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Mol Ther. 2010 Mar;18(3):651-9. doi: 10.1038/mt.2009.275. Epub 2009 Nov 24.

Intranodal immunization with a vaccinia virus encoding multiple antigenic epitopes and costimulatory molecules in metastatic melanoma.

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Institute of Surgical Research and Hospital Management, University of Basel, Basel, Switzerland.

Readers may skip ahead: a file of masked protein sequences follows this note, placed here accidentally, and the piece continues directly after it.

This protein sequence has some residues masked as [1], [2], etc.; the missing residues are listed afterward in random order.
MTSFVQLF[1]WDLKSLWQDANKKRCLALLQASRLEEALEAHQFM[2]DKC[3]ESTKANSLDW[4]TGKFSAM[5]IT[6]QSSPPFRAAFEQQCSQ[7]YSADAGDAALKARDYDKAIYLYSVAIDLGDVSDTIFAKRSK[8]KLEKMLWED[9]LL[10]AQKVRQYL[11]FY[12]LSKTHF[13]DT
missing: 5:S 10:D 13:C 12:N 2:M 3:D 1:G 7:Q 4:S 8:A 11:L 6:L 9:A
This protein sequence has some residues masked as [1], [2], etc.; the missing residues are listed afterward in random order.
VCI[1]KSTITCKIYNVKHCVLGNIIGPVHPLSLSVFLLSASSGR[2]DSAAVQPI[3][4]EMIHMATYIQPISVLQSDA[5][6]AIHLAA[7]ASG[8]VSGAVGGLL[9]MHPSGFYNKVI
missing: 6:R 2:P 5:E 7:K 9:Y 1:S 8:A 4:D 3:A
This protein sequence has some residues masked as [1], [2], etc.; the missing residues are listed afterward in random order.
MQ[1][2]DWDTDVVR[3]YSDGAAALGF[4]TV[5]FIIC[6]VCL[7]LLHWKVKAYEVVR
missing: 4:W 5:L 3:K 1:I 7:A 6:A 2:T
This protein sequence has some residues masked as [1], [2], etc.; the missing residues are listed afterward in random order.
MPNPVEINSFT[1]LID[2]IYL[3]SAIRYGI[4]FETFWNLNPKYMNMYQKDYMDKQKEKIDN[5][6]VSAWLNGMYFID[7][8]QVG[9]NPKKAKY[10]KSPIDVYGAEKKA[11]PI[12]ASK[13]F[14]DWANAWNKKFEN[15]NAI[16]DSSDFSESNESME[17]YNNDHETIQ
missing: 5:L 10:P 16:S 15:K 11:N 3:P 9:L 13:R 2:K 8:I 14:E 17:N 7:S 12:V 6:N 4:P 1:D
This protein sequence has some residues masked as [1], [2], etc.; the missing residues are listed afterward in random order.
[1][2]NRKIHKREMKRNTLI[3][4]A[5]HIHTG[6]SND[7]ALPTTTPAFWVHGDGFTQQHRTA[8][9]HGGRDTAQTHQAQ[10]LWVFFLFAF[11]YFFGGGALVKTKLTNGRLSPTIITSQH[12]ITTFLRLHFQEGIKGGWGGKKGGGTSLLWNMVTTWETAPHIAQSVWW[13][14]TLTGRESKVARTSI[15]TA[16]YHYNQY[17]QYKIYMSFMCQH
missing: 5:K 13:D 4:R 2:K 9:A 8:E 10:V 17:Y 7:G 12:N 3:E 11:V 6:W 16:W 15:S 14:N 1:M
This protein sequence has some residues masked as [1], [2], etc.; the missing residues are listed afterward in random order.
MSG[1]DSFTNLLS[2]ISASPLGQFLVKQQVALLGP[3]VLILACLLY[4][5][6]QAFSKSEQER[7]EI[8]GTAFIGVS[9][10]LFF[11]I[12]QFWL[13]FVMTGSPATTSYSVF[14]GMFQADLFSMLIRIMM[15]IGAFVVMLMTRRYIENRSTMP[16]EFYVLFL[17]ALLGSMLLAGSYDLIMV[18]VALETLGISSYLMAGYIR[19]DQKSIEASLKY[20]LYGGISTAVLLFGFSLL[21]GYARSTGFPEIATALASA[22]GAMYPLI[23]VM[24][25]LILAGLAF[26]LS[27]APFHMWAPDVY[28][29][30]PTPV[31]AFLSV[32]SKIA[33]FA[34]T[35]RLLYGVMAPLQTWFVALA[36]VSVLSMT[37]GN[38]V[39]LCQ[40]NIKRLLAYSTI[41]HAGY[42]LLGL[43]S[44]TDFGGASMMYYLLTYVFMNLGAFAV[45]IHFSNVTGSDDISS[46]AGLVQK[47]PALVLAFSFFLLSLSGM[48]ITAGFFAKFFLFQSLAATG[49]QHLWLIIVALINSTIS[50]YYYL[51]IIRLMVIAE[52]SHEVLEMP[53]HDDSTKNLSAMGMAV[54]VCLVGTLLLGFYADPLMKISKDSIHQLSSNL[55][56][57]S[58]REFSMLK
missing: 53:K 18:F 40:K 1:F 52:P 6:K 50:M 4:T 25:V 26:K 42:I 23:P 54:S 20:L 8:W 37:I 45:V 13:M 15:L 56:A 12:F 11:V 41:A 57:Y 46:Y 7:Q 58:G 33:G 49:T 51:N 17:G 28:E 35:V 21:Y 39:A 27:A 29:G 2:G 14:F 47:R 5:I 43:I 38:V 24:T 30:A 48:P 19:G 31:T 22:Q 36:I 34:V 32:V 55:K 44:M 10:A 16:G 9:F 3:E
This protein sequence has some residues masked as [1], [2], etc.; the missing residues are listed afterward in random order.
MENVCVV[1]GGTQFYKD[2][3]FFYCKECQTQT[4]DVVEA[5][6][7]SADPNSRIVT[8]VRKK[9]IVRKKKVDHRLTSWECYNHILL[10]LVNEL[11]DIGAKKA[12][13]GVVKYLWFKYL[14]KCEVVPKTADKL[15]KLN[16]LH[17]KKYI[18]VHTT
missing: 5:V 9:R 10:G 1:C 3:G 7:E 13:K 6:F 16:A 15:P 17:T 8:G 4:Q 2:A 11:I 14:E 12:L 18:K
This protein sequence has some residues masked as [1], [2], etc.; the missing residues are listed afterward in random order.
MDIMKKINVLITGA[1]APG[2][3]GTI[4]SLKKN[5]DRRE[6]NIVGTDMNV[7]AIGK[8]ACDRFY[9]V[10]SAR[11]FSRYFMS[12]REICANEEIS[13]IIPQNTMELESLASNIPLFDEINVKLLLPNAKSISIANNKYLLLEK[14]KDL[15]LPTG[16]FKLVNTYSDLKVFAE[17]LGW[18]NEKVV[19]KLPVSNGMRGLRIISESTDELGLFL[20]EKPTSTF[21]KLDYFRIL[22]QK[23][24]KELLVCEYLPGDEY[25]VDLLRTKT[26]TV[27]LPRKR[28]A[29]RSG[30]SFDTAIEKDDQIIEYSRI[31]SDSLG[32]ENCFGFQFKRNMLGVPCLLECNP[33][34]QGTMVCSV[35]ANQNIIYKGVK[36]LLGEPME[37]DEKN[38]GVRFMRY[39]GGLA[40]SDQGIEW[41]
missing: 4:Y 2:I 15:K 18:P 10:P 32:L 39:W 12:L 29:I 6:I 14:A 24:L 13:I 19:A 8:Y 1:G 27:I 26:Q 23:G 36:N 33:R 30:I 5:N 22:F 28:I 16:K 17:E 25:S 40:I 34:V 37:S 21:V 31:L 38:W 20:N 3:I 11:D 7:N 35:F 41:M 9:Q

Recombinant vaccinia virus (rVV) encoding tumor-associated antigens (TAAs) and adhesion or costimulatory molecules may represent important immunogenic reagents for cancer immunotherapy. Recently, intranodal (IN) antigen administration was suggested to be more immunogenic than intradermal (ID) vaccination. However, IN rVV administration has not been attempted so far. We used a rVV encoding gp100(280-288), Melan-A/MART-1(27-35) and tyrosinase(1-9) HLA-A0201 restricted epitopes and CD80 and CD86 costimulatory molecules in stage III and IV melanoma patients in a phase 1/2 trial. Of 15 patients initiating treatment, including two cycles of IN immunization, each comprising one rVV administration and three recall injections of the corresponding peptides, accompanied by subcutaneous granulocyte macrophage-colony stimulating factor supplementation, five withdrew due to progressing disease. Of 10 remaining patients seven showed evidence of induction of cytotoxic T lymphocytes (CTLs) directed against at least one epitope under investigation, as detectable by limiting dilution analysis (LDA) of specific precursors and multimer staining. Adverse reactions were mild (National Cancer Institute (NCI) grade 1-2) and mainly represented by fever, skin rashes, and pruritus. These data indicate that IN administration of rVV encoding melanoma-associated epitopes and costimulatory molecules is safe and immunogenic.

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